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Toyota Supra

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The Toyota Celica Supra was a sports car/grand tourer produced by Toyota Motor Company from 1979 to 2002. The styling of the Toyota Celica Supra was derived from the Toyota Celica, but it was both longer and wider.[1] Starting in mid-1986, the Supra (in its third generation, MKIII) became its own model and was no longer based on the Celica. In turn, Toyota also stopped using the prefix Celica and began just calling the car Supra.[2] Due to the similarity and past of the Toyota Celica's name, it is frequently mistaken for the Toyota Supra, and vice versa.

The Supra also traces much of its roots back to the Toyota 2000GT with the main instance being its engine. The first three generations were offered with a direct descendant to the 2000GT's M engine. All four generations of Supra produced have an inline 6-cylinder engine, one of the few piston engine configurations with theoretically perfect mechanical balance, leading to very low vibration from the engine.

The name is a combination of Celica and the word Supra. "Celica" is derived from Latin and its literal translation is "celestial" or "from the heavens". "Supra" is a word that is derived from Latin that stands for "over, above, beyond, or greater than". Therefore, a translation to English would be something like "from above the heavens" for the entire term.

Along with this name and car Toyota also included its own logo for the Supra. It is derived from the original Celica logo (it's just orange instead of blue). Often people think it is some sort of swan, but it more closely resembles a dragon. The logo was on Supras until 1989 when Toyota switched to its current oval company logo.

In 1999, Toyota ceased sales of the Supra in the United States[2] and in 2002 Toyota officially stopped production of the Supra in Japan.

Mark I (1979-1981)Edit

Toyota-supra1

Toyota Celica Supra MK I
Toyota
aka Mk. I
Production 1979 - 1981
Class
Body Style
Length 181.7 in (4615.2 mm)
Width 65.0 in (1651.0 mm)
Height 50.8 in (1290.3 mm)
Wheelbase 103.5 in (2628.9 mm)
Weight 2800 lb (1270.1 kg)
Transmission 5-speed W50 manual
4-speed A40D automatic
4-speed A43D automatic
Engine 2.0 L (1988 cc) M-EU I6
2.0 L (1988 cc) M-TEU I6
2.6 L (2563 cc) 4M-E I6
2.8 L (2759 cc) 5M-E I6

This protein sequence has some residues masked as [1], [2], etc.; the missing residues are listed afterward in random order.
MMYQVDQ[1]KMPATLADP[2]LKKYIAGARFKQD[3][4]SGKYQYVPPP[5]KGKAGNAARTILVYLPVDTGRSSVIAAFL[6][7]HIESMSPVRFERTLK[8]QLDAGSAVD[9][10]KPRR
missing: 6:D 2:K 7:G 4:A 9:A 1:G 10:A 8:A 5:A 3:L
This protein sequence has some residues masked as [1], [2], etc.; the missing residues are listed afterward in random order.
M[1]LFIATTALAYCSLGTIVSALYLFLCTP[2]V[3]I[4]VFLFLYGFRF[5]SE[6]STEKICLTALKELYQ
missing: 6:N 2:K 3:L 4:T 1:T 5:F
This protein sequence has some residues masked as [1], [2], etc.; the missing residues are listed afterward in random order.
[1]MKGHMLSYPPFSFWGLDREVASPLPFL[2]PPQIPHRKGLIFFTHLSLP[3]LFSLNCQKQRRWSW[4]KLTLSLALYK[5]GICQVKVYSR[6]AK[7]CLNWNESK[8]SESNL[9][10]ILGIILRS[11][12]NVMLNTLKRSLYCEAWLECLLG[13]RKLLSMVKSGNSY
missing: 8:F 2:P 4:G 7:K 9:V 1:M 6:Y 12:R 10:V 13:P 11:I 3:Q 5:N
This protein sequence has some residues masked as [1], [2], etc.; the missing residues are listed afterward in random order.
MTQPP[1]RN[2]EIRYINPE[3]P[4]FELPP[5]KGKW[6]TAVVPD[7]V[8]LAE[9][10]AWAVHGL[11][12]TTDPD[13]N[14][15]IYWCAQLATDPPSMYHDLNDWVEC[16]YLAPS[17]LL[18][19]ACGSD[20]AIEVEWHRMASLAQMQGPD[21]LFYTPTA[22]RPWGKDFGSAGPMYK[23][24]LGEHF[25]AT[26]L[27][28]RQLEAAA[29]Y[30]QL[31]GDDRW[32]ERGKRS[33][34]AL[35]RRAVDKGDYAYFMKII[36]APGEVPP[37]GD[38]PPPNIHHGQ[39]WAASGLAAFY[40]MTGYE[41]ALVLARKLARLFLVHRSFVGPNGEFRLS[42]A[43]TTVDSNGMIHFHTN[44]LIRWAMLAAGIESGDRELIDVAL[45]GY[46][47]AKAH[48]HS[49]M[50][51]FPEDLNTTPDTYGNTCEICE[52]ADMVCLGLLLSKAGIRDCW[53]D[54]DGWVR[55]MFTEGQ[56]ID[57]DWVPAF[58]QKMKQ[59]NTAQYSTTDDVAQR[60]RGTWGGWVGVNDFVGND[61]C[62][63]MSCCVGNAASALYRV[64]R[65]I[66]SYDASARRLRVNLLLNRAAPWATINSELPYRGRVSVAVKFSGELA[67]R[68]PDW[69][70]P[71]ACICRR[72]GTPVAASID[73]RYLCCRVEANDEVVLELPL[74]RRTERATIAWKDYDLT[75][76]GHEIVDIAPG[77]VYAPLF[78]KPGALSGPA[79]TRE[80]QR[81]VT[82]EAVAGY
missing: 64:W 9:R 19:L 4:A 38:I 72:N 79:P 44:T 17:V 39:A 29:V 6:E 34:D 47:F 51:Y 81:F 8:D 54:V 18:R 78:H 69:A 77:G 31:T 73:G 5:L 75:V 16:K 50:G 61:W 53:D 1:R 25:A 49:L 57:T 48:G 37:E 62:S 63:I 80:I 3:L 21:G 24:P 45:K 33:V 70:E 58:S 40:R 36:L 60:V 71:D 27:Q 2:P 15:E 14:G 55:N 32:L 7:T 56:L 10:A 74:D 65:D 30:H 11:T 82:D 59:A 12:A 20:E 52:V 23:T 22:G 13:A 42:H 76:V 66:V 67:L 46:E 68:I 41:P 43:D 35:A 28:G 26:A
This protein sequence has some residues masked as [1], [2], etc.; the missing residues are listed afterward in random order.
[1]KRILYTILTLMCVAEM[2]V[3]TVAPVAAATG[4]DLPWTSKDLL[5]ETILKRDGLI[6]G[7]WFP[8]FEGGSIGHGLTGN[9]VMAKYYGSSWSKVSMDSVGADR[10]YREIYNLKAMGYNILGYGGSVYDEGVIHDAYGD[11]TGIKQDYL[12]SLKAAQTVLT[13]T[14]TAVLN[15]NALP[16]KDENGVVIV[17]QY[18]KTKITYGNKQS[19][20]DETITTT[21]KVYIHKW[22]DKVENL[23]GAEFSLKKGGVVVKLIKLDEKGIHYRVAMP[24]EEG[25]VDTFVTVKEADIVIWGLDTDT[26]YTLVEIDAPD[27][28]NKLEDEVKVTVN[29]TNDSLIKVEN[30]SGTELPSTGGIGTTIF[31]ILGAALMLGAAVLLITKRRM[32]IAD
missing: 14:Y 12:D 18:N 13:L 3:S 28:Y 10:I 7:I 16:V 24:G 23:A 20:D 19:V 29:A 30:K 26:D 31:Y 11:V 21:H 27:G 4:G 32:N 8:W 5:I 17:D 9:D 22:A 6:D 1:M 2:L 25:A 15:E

Power
Similar
Platform MA4x
Fuel Capacity 16.1 U.S. GAL (60.4 L) [3]
Designer

The first generation Supra was based largely upon the Toyota Celica liftback, but was longer by 5.1 in (129.5 mm). The doors and rear section stayed the same length as Celica but rear panels differed. The most important change was the swap to an Inline-6 instead of the stock Celica's 4-cylinder engine. Toyota's original plan for the Supra at this time was to make it a competitor to the very popular Datsun (now Nissan) Z-car.

1979Edit

In 1978 Toyota began production of the Mark I Supra in Japan. The year it debuted in the United States and Japan was in 1979. The USA Mark I (chassis code MA46) was originally equipped with a 110 hp (82 kW) 2.6 L (2563 cc) 12-valve SOHC inline-6 engine (4M-E). Simultaneously in 1979, the Japanese Mark I (chassis code MA45) was offered with a 110 hp (82 kW) 2.0 L 12-valve SOHC inline-6 engine (M-EU). Both were the first Toyota engines equipped with electronic fuel injection.[2][4]

Drivetrain options for the Mark I were either a 5-speed manual (W50) or an optional 4-speed automatic transmission (A40D). Both transmissions featured an overdrive gear. The top gear in the 5-speed was its overdrive gear whereas the automatic transmission featured an overdrive gear that would engage at speeds over 35 mph. The drivetrain for the Supra retained the T series solid rear axle configuration of the Celica in the Japanese MA45 version and a larger F series (and optional Limited Slip Differential) in the MA46 and MA47. The car also came standard with 4-wheel disc brakes and featured a four-link rear suspension with coil springs, lateral track bar, and stabilizer bar. The front suspension consisted of MacPherson struts and a stabilizer bar.